Grace Papers CEO and founder Prue Gilbert said keeping in touch programs informed, guided and empowered new mums to stay connected to their workplaces over the short term, and, when coupled with professional development support, kept them engaged with their careers over the longer-term.
“The research also highlights the unconscious biases women are still expected to challenge to keep their careers on track, and why it is imperative that employers consider the systemic changes required to support managers and peers to overcome these biases,” Gilbert said.
“Smart employers, for example, integrate keeping in touch into a broader parental leave program that equips staff and managers alike with education, communication strategies and tools to transition in and out of work, and address systemic biases like assuming a woman has lost her ambition because she is taking 12 months of parental leave.
“But the game changer is combining self-led professional development support with keeping in touch strategies.
"When women can turn up to a return to work meeting with their employer and feel like they are equipped with the clarity about their career trajectory, the flexibility that will enable them to realise their potential, and the knowledge their contribution makes to their workplace, we level the playing field.
"It is no longer about working mums asking if their bosses will let them work part-time.”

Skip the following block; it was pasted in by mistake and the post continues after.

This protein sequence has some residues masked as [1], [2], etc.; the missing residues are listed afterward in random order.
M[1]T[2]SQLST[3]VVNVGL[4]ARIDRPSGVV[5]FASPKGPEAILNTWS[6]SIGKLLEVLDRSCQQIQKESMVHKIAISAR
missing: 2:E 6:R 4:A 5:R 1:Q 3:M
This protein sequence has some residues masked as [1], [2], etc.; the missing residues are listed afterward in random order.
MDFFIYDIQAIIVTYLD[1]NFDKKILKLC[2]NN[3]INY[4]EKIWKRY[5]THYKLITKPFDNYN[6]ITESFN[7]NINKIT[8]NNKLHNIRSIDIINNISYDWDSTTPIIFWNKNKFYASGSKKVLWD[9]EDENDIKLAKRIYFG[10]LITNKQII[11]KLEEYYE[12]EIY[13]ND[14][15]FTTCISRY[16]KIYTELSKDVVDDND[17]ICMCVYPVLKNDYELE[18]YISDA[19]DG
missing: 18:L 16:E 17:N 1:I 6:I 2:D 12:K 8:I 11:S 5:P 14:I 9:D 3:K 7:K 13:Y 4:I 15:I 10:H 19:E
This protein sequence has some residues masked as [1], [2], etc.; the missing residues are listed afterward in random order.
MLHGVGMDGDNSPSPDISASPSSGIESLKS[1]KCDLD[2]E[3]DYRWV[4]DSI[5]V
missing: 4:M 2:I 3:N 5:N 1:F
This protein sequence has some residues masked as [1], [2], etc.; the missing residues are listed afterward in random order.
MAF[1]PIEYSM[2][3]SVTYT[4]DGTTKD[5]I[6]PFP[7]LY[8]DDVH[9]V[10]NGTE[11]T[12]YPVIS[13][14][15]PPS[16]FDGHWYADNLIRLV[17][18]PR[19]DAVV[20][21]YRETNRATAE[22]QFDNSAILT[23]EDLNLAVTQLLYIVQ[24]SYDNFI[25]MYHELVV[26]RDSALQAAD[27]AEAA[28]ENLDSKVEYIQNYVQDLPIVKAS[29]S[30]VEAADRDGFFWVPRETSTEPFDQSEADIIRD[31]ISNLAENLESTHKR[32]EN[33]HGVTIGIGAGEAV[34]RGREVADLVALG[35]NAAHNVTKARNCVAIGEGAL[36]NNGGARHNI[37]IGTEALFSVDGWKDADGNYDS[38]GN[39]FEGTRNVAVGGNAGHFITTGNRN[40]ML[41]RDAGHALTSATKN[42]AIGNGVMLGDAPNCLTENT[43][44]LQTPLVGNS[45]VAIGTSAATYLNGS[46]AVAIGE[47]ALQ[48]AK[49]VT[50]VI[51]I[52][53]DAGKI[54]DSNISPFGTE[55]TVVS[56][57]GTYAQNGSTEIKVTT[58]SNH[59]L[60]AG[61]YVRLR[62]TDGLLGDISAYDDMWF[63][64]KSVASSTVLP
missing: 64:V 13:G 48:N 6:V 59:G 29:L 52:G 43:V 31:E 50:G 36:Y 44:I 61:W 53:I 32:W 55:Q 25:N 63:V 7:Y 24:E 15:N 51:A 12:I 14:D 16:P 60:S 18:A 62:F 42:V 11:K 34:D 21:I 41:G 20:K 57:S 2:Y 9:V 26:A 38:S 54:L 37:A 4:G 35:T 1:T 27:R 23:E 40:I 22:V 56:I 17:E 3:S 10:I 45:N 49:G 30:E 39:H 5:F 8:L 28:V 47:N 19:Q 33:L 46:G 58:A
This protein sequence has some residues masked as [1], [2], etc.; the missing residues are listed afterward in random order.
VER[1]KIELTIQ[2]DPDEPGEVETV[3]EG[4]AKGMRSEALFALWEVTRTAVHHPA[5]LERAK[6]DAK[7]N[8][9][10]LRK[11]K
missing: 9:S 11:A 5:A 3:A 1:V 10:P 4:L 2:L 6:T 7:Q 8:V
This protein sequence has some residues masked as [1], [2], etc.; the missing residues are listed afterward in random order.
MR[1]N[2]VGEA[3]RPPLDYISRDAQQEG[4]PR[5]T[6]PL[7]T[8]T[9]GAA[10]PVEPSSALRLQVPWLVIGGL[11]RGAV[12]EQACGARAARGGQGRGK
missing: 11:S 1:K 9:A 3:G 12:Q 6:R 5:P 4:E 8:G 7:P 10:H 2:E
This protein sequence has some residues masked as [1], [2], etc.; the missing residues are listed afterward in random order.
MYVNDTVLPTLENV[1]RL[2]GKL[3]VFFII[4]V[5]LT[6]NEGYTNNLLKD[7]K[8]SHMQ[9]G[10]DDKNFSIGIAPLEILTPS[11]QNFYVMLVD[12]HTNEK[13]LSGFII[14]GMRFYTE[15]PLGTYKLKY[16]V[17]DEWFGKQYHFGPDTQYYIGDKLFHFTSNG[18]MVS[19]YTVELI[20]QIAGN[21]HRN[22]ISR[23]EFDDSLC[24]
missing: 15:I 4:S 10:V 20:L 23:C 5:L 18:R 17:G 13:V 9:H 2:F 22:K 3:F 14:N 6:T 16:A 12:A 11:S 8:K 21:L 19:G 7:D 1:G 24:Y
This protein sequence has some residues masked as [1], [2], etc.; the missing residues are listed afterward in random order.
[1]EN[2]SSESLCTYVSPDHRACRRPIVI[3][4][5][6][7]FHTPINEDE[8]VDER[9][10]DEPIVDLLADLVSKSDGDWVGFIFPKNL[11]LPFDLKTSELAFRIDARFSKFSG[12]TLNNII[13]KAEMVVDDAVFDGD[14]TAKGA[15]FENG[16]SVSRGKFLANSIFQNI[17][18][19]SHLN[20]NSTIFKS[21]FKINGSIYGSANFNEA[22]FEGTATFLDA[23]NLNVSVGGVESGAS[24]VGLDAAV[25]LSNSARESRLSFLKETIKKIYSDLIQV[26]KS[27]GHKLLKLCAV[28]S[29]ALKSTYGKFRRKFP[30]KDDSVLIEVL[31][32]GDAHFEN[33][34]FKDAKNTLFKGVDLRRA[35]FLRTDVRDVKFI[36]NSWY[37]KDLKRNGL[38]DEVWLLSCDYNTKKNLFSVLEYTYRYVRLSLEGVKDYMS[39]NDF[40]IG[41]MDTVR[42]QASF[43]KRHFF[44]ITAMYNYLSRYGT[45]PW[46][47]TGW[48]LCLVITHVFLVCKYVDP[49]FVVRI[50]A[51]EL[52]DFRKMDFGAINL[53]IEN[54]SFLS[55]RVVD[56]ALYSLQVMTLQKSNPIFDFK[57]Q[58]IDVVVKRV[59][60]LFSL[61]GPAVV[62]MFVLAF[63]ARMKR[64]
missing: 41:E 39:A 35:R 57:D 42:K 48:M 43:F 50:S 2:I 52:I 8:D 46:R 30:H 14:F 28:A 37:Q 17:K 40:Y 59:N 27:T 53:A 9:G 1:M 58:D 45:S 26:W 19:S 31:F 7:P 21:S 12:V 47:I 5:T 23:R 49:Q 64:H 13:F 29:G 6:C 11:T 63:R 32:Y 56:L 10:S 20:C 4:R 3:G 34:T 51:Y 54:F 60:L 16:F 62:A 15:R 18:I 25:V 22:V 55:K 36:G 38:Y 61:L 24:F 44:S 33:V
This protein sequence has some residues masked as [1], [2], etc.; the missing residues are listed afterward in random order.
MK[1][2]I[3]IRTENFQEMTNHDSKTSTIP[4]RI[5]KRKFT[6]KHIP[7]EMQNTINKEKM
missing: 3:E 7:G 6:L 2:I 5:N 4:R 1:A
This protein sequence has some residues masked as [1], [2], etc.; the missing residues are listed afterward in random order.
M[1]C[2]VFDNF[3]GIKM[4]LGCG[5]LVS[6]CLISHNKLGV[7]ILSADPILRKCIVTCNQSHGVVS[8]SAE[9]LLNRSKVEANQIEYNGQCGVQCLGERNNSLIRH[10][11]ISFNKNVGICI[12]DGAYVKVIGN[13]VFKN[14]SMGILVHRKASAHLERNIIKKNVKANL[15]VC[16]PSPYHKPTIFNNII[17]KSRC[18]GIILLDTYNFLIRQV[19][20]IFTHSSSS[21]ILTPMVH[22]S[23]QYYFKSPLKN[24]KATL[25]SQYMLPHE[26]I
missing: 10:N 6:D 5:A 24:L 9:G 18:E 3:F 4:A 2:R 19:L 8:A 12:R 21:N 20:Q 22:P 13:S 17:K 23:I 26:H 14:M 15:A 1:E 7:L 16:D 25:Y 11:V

According to Gilbert, acceptance of parental leave and workplace flexibility by people leaders as a critical talent retention lever, is an integral part of the keeping in touch program.
“When people leaders are proactively reaching out to their team members to check in on their well-being, to consult with them about applying for a promotion, or to let them know about a change in structure, it makes the transition back to work far less daunting," she said.
"It reminds them that they have not been invisible.”
Melbourne Water General Manager People and Capability Linda Heron said the organisation recognised working parents played a juggling act and had partnered with Grace Papers to increase the support it offered employees during the parental leave journey.
She said, as a result, Melbourne Water continued to have a high rate of return and retention of employees 12 months post-parental leave.
“The keeping in touch program is helping our employees on parental leave stay connected with Melbourne Water and we had a large group of staff on leave visit the office earlier this year to hear an update about what has been happening in the organisation,” Heron said.
Story: Amelia Harris